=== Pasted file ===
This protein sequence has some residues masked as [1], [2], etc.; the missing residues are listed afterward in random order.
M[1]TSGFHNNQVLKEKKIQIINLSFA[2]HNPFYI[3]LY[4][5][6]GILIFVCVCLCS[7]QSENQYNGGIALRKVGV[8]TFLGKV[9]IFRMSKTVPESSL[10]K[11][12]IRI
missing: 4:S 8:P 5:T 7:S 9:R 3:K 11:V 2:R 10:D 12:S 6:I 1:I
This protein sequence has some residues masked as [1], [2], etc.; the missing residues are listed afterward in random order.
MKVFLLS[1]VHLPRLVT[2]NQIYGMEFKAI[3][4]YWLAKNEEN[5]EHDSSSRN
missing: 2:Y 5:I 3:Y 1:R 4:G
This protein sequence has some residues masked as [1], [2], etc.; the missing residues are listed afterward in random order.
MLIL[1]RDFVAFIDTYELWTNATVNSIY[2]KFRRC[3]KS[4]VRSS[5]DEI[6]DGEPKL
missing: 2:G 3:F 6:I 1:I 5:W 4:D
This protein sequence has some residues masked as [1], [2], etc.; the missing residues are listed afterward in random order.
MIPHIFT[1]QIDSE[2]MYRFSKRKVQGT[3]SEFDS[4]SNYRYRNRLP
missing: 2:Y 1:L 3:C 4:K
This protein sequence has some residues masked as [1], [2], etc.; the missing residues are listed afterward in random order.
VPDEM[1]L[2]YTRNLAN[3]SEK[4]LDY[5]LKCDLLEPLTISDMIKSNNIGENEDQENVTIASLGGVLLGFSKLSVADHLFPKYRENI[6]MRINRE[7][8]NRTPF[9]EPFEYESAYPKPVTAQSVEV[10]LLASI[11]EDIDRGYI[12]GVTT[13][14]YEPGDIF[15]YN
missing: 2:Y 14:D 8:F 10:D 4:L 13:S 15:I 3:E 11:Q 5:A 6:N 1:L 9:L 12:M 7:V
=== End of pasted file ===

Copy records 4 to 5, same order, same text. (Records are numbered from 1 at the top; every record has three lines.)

This protein sequence has some residues masked as [1], [2], etc.; the missing residues are listed afterward in random order.
MIPHIFT[1]QIDSE[2]MYRFSKRKVQGT[3]SEFDS[4]SNYRYRNRLP
missing: 2:Y 1:L 3:C 4:K
This protein sequence has some residues masked as [1], [2], etc.; the missing residues are listed afterward in random order.
VPDEM[1]L[2]YTRNLAN[3]SEK[4]LDY[5]LKCDLLEPLTISDMIKSNNIGENEDQENVTIASLGGVLLGFSKLSVADHLFPKYRENI[6]MRINRE[7][8]NRTPF[9]EPFEYESAYPKPVTAQSVEV[10]LLASI[11]EDIDRGYI[12]GVTT[13][14]YEPGDIF[15]YN
missing: 2:Y 14:D 8:F 10:D 4:L 13:S 15:I 3:E 11:Q 5:A 6:N 1:L 9:L 12:M 7:V